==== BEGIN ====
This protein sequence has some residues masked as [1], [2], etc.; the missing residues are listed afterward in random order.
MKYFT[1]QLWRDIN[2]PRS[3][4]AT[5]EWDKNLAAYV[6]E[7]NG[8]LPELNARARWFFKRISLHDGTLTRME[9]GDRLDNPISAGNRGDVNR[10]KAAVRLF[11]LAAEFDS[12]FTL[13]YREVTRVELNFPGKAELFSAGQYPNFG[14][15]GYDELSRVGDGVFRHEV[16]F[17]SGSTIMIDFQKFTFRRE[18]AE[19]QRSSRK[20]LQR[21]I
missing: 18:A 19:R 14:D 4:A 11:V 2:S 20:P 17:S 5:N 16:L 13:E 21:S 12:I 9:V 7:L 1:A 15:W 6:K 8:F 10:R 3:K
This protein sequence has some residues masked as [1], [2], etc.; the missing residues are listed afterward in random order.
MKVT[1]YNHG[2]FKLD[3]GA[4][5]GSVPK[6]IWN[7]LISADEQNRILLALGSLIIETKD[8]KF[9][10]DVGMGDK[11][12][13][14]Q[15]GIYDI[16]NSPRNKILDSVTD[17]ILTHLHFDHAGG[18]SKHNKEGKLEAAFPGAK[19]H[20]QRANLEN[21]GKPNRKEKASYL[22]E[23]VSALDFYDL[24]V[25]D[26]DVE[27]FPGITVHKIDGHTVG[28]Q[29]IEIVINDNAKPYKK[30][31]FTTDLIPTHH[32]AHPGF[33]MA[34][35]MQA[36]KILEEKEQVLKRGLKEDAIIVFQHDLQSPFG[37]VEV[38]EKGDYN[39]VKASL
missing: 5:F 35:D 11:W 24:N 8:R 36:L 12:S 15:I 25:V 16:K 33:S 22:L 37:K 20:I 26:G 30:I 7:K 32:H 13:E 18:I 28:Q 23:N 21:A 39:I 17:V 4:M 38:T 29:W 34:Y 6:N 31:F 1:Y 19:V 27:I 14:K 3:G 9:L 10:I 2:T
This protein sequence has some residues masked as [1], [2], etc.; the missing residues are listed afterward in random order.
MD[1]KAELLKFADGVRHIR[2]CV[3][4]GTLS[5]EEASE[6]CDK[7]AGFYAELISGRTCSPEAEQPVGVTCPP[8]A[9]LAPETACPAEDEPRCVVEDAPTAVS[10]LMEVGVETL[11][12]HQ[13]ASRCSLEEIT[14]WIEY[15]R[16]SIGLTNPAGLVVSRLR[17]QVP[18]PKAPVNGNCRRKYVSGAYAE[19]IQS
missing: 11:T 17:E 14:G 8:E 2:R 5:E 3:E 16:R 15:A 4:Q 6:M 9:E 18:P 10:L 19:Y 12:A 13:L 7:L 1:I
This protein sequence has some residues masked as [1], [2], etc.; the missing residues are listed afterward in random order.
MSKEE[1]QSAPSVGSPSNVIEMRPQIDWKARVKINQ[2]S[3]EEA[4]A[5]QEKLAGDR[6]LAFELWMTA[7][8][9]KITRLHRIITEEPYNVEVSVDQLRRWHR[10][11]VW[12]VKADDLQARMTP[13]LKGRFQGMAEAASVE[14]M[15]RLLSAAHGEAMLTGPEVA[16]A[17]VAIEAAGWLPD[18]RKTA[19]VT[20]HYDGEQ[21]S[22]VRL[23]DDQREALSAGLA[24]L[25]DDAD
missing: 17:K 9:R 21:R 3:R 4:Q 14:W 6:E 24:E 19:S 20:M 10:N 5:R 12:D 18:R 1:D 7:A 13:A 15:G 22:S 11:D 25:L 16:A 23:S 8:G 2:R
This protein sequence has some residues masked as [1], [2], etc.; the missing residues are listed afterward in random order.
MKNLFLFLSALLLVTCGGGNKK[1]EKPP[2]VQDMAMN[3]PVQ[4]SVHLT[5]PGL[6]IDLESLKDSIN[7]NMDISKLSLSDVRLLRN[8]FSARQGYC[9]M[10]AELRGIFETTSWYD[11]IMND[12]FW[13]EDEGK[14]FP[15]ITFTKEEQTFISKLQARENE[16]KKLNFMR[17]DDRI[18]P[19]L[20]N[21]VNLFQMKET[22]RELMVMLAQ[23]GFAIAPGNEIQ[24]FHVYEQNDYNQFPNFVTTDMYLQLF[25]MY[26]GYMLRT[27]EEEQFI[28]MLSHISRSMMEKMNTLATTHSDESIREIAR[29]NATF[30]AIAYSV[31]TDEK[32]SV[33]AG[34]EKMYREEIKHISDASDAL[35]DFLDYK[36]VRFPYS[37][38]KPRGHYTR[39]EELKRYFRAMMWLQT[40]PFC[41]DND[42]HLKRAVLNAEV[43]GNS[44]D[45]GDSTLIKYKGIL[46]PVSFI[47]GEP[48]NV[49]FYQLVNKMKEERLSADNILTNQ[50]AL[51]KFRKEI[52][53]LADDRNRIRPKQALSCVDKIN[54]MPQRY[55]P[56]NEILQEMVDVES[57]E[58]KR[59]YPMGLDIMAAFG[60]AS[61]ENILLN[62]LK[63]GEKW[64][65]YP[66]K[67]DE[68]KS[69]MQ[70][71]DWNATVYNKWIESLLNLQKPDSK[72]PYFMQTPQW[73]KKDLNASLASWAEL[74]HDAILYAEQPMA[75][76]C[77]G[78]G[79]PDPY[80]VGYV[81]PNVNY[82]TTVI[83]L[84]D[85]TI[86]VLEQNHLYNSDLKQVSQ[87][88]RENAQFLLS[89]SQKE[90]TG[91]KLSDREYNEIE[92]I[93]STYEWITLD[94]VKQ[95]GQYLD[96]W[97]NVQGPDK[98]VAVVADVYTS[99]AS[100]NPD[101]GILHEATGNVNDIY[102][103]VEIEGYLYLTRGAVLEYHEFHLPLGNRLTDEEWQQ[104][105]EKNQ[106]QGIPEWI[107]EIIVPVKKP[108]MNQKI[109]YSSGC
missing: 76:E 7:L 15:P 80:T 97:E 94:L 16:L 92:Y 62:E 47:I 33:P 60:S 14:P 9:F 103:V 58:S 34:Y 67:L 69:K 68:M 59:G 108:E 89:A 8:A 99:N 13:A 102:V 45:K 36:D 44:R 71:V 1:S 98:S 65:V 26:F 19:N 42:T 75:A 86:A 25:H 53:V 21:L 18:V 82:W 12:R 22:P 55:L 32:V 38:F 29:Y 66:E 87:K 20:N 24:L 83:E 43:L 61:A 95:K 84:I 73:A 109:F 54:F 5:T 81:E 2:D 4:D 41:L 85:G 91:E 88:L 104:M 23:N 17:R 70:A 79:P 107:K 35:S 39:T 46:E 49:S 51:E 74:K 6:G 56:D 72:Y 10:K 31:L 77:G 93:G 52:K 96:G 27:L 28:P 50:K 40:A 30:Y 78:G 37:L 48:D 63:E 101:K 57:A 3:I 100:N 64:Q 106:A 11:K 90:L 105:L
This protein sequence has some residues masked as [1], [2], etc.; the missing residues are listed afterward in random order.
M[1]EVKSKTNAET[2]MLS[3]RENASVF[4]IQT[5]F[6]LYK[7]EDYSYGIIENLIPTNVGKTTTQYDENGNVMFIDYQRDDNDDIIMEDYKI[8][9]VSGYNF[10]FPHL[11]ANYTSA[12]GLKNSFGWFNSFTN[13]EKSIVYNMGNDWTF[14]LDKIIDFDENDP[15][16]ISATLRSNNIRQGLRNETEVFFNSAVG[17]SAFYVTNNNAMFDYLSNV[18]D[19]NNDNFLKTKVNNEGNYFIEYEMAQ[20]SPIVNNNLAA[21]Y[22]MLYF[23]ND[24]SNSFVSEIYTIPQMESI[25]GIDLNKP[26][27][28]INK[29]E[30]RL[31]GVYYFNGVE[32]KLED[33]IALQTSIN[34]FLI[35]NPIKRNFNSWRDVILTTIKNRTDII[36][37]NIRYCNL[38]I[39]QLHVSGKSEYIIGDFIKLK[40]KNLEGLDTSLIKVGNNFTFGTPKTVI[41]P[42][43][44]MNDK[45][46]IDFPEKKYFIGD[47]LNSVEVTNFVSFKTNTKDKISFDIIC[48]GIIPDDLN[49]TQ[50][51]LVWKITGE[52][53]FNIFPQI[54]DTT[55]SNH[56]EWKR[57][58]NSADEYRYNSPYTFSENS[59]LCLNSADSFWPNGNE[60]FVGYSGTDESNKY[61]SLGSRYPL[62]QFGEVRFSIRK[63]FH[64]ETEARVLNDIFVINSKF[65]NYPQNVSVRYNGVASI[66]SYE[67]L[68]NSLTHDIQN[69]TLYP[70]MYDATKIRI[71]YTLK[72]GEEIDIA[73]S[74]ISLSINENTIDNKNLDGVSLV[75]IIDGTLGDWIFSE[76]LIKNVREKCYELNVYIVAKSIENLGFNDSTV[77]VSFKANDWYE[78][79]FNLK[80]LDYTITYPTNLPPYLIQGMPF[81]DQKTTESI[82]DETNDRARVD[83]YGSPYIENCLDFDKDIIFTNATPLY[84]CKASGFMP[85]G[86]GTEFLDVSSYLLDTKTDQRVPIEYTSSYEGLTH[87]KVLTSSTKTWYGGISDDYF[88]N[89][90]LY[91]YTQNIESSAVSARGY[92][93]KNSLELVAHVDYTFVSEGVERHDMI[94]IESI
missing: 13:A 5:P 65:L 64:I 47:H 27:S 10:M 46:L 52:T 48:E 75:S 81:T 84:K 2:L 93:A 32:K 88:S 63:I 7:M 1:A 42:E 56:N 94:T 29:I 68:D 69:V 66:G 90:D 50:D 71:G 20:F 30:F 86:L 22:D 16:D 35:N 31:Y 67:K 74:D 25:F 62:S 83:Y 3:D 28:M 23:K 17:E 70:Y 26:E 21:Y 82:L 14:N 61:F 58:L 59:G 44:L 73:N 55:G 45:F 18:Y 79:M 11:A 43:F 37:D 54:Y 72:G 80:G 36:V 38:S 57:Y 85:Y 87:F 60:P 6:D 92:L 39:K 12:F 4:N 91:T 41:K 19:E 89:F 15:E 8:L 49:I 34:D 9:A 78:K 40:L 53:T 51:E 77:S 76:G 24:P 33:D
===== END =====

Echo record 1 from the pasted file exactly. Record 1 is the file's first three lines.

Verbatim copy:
This protein sequence has some residues masked as [1], [2], etc.; the missing residues are listed afterward in random order.
MKYFT[1]QLWRDIN[2]PRS[3][4]AT[5]EWDKNLAAYV[6]E[7]NG[8]LPELNARARWFFKRISLHDGTLTRME[9]GDRLDNPISAGNRGDVNR[10]KAAVRLF[11]LAAEFDS[12]FTL[13]YREVTRVELNFPGKAELFSAGQYPNFG[14][15]GYDELSRVGDGVFRHEV[16]F[17]SGSTIMIDFQKFTFRRE[18]AE[19]QRSSRK[20]LQR[21]I
missing: 18:A 19:R 14:D 4:A 11:V 2:S 20:P 17:S 5:N 16:L 13:E 21:S 12:I 9:V 7:L 1:A 15:W 6:K 8:F 10:R 3:K